Be inspired. Traveling has taught my children to reach beyond their own worlds and eat new foods, learn about other cultures, and dare to try something new. This sense of adventure can often lead to new experiences even after returning home. After discovering foreign foods that we like, we often go home and attempt to recreate the recipe. More times than not, it works! Reeling at the expense of the Icelandic sweaters, Katie bought a kit with yarn and a pattern and is planning to knit one for herself. Ken’s cousin, Crista, came home from traveling and began brewing her own craft beer. We all took up kayaking after Ken and I paddled with the penguins off the south coast of New Zealand. And I’ve won two literary awards for my book, Whispering Vines, inspired by a trip to a small, family-owned winery near Verona. Be open to learning and to doing. Every trip has the potential to lead to something bigger in your life.
Finally, share your love of travel and your experiences with others. Some may only see these places through your eyes. Others may be inspired to follow your lead. It’s both a large and a small world out there. See all that you see, and let others know how easy it is to do the same.
Amy Schisler is an award winning author of both children’s books and novels for readers of all ages. She lives with her husband and three daughters on the Eastern Shore of Maryland. Her books, Picture Me and Whispering Vines, are recipients of Illumination Awards, placing them among the top three inspirational fiction books of 2015 and 2016. Whispering Vines was awarded the 2017 LYRA Award for the best romance of 2016. Amy’s most recent novel, Island of Miracles, is now on sale.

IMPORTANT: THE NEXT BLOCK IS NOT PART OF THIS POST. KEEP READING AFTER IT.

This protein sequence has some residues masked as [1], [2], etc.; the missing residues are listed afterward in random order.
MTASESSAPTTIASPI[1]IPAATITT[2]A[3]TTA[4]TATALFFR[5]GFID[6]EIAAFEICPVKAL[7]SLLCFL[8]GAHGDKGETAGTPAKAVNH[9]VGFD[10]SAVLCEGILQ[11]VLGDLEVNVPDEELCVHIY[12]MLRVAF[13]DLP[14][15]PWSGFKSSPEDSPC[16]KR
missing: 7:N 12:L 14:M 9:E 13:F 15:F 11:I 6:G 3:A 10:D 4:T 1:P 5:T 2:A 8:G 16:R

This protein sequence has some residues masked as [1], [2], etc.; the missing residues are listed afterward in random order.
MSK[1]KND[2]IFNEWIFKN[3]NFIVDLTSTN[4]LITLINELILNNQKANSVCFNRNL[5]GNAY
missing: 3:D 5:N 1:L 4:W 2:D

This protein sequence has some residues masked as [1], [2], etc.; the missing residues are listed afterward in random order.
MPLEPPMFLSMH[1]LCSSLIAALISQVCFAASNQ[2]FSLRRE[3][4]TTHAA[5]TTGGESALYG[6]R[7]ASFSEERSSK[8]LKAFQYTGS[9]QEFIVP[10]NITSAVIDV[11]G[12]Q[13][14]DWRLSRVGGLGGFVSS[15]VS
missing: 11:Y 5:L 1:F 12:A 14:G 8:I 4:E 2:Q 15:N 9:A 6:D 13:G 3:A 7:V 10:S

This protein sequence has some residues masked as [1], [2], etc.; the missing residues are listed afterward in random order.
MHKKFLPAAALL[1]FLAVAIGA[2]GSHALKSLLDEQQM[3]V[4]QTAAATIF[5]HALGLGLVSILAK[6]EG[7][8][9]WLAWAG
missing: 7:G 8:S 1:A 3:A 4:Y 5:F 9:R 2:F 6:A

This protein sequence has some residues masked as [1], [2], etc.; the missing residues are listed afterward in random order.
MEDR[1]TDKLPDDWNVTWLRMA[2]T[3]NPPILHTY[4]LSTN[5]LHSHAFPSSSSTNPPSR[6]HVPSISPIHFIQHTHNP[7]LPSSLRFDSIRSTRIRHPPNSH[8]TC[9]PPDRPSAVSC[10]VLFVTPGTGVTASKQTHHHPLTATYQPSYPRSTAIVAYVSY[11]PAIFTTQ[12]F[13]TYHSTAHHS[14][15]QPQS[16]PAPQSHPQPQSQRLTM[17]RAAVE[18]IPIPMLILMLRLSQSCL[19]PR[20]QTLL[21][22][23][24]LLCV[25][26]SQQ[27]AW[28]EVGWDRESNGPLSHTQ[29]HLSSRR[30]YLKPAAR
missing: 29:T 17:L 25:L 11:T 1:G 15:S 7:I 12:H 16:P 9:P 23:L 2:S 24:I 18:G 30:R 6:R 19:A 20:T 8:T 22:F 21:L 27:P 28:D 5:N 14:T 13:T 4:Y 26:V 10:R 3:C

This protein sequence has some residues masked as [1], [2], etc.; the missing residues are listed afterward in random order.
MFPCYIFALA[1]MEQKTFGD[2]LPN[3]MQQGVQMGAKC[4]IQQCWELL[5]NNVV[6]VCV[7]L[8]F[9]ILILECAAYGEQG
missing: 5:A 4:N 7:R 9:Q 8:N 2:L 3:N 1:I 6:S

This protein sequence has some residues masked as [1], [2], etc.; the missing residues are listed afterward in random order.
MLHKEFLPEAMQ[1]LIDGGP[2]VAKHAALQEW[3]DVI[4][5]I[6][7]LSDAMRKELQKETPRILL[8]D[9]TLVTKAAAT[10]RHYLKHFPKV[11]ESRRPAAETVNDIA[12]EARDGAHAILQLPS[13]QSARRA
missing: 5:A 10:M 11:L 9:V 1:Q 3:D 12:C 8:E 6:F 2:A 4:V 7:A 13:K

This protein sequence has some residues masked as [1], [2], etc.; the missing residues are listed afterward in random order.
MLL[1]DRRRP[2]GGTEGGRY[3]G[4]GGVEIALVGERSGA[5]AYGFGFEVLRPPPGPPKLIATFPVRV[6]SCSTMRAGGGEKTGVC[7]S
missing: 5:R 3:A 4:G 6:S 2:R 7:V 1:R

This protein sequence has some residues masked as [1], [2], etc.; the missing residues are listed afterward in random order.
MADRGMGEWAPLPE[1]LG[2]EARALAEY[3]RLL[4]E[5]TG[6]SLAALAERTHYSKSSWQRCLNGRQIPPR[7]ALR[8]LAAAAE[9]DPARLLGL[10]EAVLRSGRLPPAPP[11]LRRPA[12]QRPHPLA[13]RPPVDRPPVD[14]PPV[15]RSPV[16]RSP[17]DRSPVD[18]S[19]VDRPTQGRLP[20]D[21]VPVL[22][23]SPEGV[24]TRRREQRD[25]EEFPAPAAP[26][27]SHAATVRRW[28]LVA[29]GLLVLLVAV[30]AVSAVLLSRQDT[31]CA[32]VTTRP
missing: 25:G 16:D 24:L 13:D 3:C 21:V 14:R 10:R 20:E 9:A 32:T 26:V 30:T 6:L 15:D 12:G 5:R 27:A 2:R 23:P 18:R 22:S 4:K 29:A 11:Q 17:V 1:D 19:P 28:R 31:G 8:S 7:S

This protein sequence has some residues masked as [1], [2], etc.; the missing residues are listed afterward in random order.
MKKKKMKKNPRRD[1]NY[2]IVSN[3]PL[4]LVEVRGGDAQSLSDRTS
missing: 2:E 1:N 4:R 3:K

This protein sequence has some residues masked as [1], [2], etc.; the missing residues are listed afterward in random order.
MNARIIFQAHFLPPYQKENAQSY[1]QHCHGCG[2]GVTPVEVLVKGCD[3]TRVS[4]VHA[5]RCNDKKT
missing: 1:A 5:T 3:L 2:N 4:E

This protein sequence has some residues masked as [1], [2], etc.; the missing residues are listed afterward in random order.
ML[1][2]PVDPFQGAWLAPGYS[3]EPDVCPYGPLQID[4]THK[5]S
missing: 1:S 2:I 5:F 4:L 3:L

I have spent the last few days working on digitizing our family photo albums. It’s a tedious task but one done with love. For the first fifteen years of my marriage, I meticulously recorded every event in our lives by hand–cutting, pasting, and decorating page by page until each scrapbook was perfect. By 2009, I had graduated to a digital camera and started creating all of my albums on my computer. It’s a mandatory family tradition that we all five gather, just after New Year’s, to “watch” the album on our big screen TV to critique, correct, and finalize the year of memories before I send the pages away to be made into a book.
As I’m going through each non-digital album, scanning in page after page, I’m reliving every little moment of the lives of my girls thus far (though to be honest, I have so many albums with so many memories, that I haven’t even begun to scan the “Katie and Morgan years”). It’s hard to believe that Rebecca, who turned twenty-one this past Sunday, was ever so small. Everything was recorded from her birth to her first laugh, her first crawl, and her first best friend.
Every year, my scrapbooks grew larger as I filled the pages with childhood milestones, family get-togethers, vacations, and, later, school memories. It is not an exaggeration to say that our albums fill an entire bookcase in our house. And the best part is that the girls really do love pulling them out and looking through them. Katie can see her Baptism, the first time she held her own bottle, the first time she lifted her head, ate spaghetti, and laughed at our beloved Granny.
Morgan’s early pictures from her birth to her first steps and first Halloween reveal her orneriness and her deep, genuine love for her best friend and big sister, Katie. As I look back at all of the fun times and cherished memories, I think of their closeness, and it makes me both happy and sad. Happy because I’ve never known two sisters who are closer than they are. Not that Rebecca isn’t greatly loved by her sisters, but a deep, unwavering bond exists between Morgan and Katie that I pray will always remain, and that is where the sadness comes in.